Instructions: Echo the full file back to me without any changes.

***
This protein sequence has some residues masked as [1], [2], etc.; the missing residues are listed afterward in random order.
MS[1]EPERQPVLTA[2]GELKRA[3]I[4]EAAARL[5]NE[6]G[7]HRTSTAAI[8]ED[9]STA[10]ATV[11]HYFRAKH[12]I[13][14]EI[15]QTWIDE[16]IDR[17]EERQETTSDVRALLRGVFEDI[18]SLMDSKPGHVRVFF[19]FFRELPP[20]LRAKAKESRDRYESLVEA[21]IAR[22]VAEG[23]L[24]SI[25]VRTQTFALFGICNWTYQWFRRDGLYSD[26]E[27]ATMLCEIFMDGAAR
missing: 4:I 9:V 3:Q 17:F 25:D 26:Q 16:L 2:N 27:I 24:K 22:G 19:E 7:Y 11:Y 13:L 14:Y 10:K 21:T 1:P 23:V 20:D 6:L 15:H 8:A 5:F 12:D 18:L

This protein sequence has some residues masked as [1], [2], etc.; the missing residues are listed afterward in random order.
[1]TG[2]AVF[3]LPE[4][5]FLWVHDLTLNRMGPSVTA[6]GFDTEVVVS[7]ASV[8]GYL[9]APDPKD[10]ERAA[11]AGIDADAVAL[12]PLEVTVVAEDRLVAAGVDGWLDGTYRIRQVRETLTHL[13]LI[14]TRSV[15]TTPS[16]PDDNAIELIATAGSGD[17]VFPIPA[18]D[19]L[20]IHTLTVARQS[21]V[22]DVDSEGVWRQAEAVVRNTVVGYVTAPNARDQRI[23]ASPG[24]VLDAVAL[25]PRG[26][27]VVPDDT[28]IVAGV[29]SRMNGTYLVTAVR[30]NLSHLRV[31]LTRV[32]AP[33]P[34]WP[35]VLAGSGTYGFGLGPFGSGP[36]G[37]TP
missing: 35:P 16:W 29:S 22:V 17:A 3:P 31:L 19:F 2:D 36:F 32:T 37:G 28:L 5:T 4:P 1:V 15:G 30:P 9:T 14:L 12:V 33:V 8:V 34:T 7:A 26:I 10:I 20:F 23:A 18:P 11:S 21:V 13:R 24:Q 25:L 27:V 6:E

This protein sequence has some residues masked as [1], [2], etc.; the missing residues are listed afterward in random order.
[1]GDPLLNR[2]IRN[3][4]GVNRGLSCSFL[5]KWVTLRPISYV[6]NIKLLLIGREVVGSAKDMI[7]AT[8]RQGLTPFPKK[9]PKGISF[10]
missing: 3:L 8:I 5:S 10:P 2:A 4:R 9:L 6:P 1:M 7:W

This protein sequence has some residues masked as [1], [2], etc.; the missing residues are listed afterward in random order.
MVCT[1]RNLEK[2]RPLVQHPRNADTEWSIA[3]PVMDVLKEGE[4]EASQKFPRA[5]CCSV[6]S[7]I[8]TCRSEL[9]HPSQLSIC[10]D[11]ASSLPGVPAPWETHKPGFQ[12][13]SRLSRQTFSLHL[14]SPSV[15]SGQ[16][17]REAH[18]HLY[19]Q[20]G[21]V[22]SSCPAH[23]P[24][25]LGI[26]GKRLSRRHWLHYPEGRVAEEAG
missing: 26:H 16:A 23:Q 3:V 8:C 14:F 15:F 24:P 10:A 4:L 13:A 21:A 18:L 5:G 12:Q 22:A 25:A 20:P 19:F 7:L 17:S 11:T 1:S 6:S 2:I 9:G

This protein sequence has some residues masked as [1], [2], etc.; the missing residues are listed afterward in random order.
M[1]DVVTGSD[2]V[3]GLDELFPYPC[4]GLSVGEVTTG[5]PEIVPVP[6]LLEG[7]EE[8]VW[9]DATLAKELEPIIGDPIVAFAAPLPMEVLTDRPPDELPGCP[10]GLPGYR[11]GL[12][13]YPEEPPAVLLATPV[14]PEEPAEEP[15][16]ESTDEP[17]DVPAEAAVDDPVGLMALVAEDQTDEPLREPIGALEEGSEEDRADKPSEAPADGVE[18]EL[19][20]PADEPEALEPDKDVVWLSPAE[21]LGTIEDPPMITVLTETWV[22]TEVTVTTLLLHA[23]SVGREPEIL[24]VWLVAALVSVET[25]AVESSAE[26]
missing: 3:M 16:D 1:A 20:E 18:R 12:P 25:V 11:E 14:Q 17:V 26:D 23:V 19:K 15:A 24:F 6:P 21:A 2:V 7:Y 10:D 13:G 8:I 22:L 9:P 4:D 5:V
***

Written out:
This protein sequence has some residues masked as [1], [2], etc.; the missing residues are listed afterward in random order.
MS[1]EPERQPVLTA[2]GELKRA[3]I[4]EAAARL[5]NE[6]G[7]HRTSTAAI[8]ED[9]STA[10]ATV[11]HYFRAKH[12]I[13][14]EI[15]QTWIDE[16]IDR[17]EERQETTSDVRALLRGVFEDI[18]SLMDSKPGHVRVFF[19]FFRELPP[20]LRAKAKESRDRYESLVEA[21]IAR[22]VAEG[23]L[24]SI[25]VRTQTFALFGICNWTYQWFRRDGLYSD[26]E[27]ATMLCEIFMDGAAR
missing: 4:I 9:V 3:Q 17:F 25:D 26:Q 16:L 2:N 27:I 24:K 22:G 19:E 7:Y 11:Y 13:L 14:Y 10:K 21:T 1:P 23:V 20:D 6:L 15:H 8:A 5:F 12:D 18:L

This protein sequence has some residues masked as [1], [2], etc.; the missing residues are listed afterward in random order.
[1]TG[2]AVF[3]LPE[4][5]FLWVHDLTLNRMGPSVTA[6]GFDTEVVVS[7]ASV[8]GYL[9]APDPKD[10]ERAA[11]AGIDADAVAL[12]PLEVTVVAEDRLVAAGVDGWLDGTYRIRQVRETLTHL[13]LI[14]TRSV[15]TTPS[16]PDDNAIELIATAGSGD[17]VFPIPA[18]D[19]L[20]IHTLTVARQS[21]V[22]DVDSEGVWRQAEAVVRNTVVGYVTAPNARDQRI[23]ASPG[24]VLDAVAL[25]PRG[26][27]VVPDDT[28]IVAGV[29]SRMNGTYLVTAVR[30]NLSHLRV[31]LTRV[32]AP[33]P[34]WP[35]VLAGSGTYGFGLGPFGSGP[36]G[37]TP
missing: 35:P 16:W 29:S 22:V 17:A 3:P 31:L 19:F 2:D 36:F 32:T 37:G 28:L 5:T 4:P 1:V 15:G 30:P 9:T 14:L 12:V 33:V 8:V 34:T 7:A 26:I 10:I 20:F 23:A 18:P 11:S 21:V 13:R 24:Q 25:L 27:V 6:E

This protein sequence has some residues masked as [1], [2], etc.; the missing residues are listed afterward in random order.
[1]GDPLLNR[2]IRN[3][4]GVNRGLSCSFL[5]KWVTLRPISYV[6]NIKLLLIGREVVGSAKDMI[7]AT[8]RQGLTPFPKK[9]PKGISF[10]
missing: 3:L 8:I 5:S 10:P 2:A 4:R 9:L 6:P 1:M 7:W

This protein sequence has some residues masked as [1], [2], etc.; the missing residues are listed afterward in random order.
MVCT[1]RNLEK[2]RPLVQHPRNADTEWSIA[3]PVMDVLKEGE[4]EASQKFPRA[5]CCSV[6]S[7]I[8]TCRSEL[9]HPSQLSIC[10]D[11]ASSLPGVPAPWETHKPGFQ[12][13]SRLSRQTFSLHL[14]SPSV[15]SGQ[16][17]REAH[18]HLY[19]Q[20]G[21]V[22]SSCPAH[23]P[24][25]LGI[26]GKRLSRRHWLHYPEGRVAEEAG
missing: 26:H 16:A 23:Q 3:V 8:C 14:F 15:F 24:P 10:A 4:L 13:A 21:A 18:L 5:G 12:Q 22:A 25:A 20:P 19:F 7:L 17:S 11:T 1:S 6:S 2:I 9:G

This protein sequence has some residues masked as [1], [2], etc.; the missing residues are listed afterward in random order.
M[1]DVVTGSD[2]V[3]GLDELFPYPC[4]GLSVGEVTTG[5]PEIVPVP[6]LLEG[7]EE[8]VW[9]DATLAKELEPIIGDPIVAFAAPLPMEVLTDRPPDELPGCP[10]GLPGYR[11]GL[12][13]YPEEPPAVLLATPV[14]PEEPAEEP[15][16]ESTDEP[17]DVPAEAAVDDPVGLMALVAEDQTDEPLREPIGALEEGSEEDRADKPSEAPADGVE[18]EL[19][20]PADEPEALEPDKDVVWLSPAE[21]LGTIEDPPMITVLTETWV[22]TEVTVTTLLLHA[23]SVGREPEIL[24]VWLVAALVSVET[25]AVESSAE[26]
missing: 3:M 16:D 1:A 20:E 18:R 12:P 25:V 11:E 14:Q 17:V 26:D 23:V 19:K 15:A 24:F 6:P 21:A 2:V 7:Y 10:D 13:G 8:I 22:L 9:P 4:D 5:V